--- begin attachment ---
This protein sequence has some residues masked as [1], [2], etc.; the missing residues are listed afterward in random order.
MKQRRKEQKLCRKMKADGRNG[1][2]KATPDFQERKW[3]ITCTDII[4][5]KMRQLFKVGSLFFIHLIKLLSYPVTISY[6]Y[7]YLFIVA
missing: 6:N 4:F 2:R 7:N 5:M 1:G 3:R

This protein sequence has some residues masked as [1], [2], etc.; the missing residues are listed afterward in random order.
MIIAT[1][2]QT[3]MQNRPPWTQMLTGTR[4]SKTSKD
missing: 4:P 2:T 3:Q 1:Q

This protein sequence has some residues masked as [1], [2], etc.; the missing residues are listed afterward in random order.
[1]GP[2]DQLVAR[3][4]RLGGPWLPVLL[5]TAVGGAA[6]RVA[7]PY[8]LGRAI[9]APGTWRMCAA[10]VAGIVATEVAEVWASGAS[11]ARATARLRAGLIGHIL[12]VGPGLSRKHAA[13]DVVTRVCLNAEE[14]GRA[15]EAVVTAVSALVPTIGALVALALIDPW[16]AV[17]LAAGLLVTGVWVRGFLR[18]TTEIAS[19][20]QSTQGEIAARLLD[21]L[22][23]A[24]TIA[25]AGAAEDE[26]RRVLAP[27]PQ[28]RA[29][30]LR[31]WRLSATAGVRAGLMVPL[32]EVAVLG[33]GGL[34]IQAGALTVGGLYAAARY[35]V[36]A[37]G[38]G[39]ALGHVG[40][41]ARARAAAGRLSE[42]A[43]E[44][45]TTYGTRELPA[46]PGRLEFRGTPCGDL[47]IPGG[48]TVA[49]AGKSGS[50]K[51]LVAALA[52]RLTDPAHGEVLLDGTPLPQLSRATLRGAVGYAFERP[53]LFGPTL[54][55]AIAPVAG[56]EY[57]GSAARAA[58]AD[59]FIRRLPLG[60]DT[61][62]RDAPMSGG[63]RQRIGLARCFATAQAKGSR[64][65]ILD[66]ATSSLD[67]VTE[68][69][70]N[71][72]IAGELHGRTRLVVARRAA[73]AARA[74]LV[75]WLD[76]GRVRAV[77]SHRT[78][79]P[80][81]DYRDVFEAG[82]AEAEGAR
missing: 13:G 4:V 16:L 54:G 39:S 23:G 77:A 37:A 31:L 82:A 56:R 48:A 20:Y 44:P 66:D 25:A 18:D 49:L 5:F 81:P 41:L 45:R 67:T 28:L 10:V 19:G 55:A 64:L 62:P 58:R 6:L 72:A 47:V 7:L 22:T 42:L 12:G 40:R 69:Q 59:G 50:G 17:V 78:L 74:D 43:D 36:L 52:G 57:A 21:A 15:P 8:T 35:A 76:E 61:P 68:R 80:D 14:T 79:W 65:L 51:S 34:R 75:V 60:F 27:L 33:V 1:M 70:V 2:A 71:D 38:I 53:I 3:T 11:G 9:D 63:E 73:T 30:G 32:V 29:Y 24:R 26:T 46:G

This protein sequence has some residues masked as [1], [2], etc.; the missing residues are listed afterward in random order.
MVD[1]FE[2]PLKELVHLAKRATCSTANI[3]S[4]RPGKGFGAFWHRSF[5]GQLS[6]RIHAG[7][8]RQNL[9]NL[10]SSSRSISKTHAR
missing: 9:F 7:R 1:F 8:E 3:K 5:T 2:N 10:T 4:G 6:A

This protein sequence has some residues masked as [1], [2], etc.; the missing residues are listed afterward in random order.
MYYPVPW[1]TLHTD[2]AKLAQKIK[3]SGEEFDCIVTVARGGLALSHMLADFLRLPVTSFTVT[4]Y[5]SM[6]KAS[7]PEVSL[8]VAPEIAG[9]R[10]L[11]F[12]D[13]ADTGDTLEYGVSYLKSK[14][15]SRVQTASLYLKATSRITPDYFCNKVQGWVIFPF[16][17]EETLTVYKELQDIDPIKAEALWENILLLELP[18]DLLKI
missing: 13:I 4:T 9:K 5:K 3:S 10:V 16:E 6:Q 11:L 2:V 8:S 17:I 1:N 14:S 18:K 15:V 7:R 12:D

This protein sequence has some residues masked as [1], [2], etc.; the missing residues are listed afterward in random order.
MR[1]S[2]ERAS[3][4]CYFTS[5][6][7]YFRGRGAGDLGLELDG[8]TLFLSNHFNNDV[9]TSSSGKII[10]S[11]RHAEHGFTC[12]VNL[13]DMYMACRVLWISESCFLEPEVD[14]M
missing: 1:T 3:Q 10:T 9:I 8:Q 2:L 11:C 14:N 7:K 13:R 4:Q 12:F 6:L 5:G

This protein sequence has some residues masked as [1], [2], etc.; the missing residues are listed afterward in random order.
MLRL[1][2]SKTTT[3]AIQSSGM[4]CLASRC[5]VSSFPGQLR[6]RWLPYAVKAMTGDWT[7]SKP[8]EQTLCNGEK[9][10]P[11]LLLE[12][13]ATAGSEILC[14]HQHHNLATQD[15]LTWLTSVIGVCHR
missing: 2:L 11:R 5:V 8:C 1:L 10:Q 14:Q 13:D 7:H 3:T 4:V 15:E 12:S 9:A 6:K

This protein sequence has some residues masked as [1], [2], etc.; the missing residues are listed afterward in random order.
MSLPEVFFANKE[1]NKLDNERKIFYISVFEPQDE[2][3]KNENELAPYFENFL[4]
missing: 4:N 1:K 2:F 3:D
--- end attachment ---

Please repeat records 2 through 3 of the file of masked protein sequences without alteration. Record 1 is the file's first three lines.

This protein sequence has some residues masked as [1], [2], etc.; the missing residues are listed afterward in random order.
MIIAT[1][2]QT[3]MQNRPPWTQMLTGTR[4]SKTSKD
missing: 4:P 2:T 3:Q 1:Q

This protein sequence has some residues masked as [1], [2], etc.; the missing residues are listed afterward in random order.
[1]GP[2]DQLVAR[3][4]RLGGPWLPVLL[5]TAVGGAA[6]RVA[7]PY[8]LGRAI[9]APGTWRMCAA[10]VAGIVATEVAEVWASGAS[11]ARATARLRAGLIGHIL[12]VGPGLSRKHAA[13]DVVTRVCLNAEE[14]GRA[15]EAVVTAVSALVPTIGALVALALIDPW[16]AV[17]LAAGLLVTGVWVRGFLR[18]TTEIAS[19][20]QSTQGEIAARLLD[21]L[22][23]A[24]TIA[25]AGAAEDE[26]RRVLAP[27]PQ[28]RA[29][30]LR[31]WRLSATAGVRAGLMVPL[32]EVAVLG[33]GGL[34]IQAGALTVGGLYAAARY[35]V[36]A[37]G[38]G[39]ALGHVG[40][41]ARARAAAGRLSE[42]A[43]E[44][45]TTYGTRELPA[46]PGRLEFRGTPCGDL[47]IPGG[48]TVA[49]AGKSGS[50]K[51]LVAALA[52]RLTDPAHGEVLLDGTPLPQLSRATLRGAVGYAFERP[53]LFGPTL[54][55]AIAPVAG[56]EY[57]GSAARAA[58]AD[59]FIRRLPLG[60]DT[61][62]RDAPMSGG[63]RQRIGLARCFATAQAKGSR[64][65]ILD[66]ATSSLD[67]VTE[68][69][70]N[71][72]IAGELHGRTRLVVARRAA[73]AARA[74]LV[75]WLD[76]GRVRAV[77]SHRT[78][79]P[80][81]DYRDVFEAG[82]AEAEGAR
missing: 13:G 4:V 16:L 54:G 39:S 23:G 77:A 37:A 31:L 82:A 56:R 48:A 20:Y 44:P 66:D 25:A 18:D 49:L 5:F 81:P 41:L 45:R 67:T 28:L 10:V 19:G 55:A 64:L 62:P 58:R 6:L 72:A 47:V 7:L 22:T 42:L 12:G 40:R 69:Q 59:G 50:G 17:V 78:L 74:D 43:D 36:L 52:G 57:A 21:A 15:P 8:T 35:A 76:E 61:P 68:R 80:D 14:T 79:W 65:L 51:S 34:R 75:V 60:F 27:L 33:V 1:M 70:V 2:A 71:D 38:I 53:I 3:T 11:G 9:D 63:E 73:T 30:G 32:V 29:Y 24:R 26:T 46:G